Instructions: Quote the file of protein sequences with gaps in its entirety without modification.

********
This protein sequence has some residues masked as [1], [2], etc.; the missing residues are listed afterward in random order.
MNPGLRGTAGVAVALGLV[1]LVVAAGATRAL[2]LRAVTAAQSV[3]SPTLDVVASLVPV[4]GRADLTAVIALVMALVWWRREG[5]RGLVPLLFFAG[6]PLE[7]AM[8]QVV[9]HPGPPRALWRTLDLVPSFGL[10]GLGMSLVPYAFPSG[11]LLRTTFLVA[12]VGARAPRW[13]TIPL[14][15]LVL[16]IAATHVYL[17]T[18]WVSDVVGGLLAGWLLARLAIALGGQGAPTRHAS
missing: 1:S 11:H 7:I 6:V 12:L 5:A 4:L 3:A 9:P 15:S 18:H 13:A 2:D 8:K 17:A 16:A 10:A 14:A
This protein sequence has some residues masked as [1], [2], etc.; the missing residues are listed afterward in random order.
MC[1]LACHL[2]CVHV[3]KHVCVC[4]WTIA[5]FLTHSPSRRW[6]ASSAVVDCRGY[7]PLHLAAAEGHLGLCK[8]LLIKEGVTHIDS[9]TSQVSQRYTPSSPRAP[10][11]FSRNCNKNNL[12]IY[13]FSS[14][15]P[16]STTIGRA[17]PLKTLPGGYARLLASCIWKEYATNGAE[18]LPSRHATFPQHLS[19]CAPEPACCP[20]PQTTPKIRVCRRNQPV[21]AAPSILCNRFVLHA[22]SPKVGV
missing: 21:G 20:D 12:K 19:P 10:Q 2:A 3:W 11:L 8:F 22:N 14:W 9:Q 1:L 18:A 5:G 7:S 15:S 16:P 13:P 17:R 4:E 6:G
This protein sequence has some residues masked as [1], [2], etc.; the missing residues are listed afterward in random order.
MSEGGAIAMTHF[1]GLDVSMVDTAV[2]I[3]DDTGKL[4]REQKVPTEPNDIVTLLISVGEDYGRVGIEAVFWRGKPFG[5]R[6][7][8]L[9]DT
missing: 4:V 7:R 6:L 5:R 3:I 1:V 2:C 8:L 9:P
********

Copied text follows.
This protein sequence has some residues masked as [1], [2], etc.; the missing residues are listed afterward in random order.
MNPGLRGTAGVAVALGLV[1]LVVAAGATRAL[2]LRAVTAAQSV[3]SPTLDVVASLVPV[4]GRADLTAVIALVMALVWWRREG[5]RGLVPLLFFAG[6]PLE[7]AM[8]QVV[9]HPGPPRALWRTLDLVPSFGL[10]GLGMSLVPYAFPSG[11]LLRTTFLVA[12]VGARAPRW[13]TIPL[14][15]LVL[16]IAATHVYL[17]T[18]WVSDVVGGLLAGWLLARLAIALGGQGAPTRHAS
missing: 1:S 11:H 7:I 6:V 12:L 5:A 4:L 3:A 9:P 15:S 18:H 13:A 2:D 8:K 17:A 16:A 10:A 14:A
This protein sequence has some residues masked as [1], [2], etc.; the missing residues are listed afterward in random order.
MC[1]LACHL[2]CVHV[3]KHVCVC[4]WTIA[5]FLTHSPSRRW[6]ASSAVVDCRGY[7]PLHLAAAEGHLGLCK[8]LLIKEGVTHIDS[9]TSQVSQRYTPSSPRAP[10][11]FSRNCNKNNL[12]IY[13]FSS[14][15]P[16]STTIGRA[17]PLKTLPGGYARLLASCIWKEYATNGAE[18]LPSRHATFPQHLS[19]CAPEPACCP[20]PQTTPKIRVCRRNQPV[21]AAPSILCNRFVLHA[22]SPKVGV
missing: 21:G 20:D 12:K 19:P 10:Q 2:A 3:W 11:L 8:F 22:N 14:W 9:Q 1:L 18:A 5:G 7:S 15:S 16:P 13:P 17:R 4:E 6:G
This protein sequence has some residues masked as [1], [2], etc.; the missing residues are listed afterward in random order.
MSEGGAIAMTHF[1]GLDVSMVDTAV[2]I[3]DDTGKL[4]REQKVPTEPNDIVTLLISVGEDYGRVGIEAVFWRGKPFG[5]R[6][7][8]L[9]DT
missing: 4:V 7:R 6:L 5:R 3:I 1:V 2:C 8:L 9:P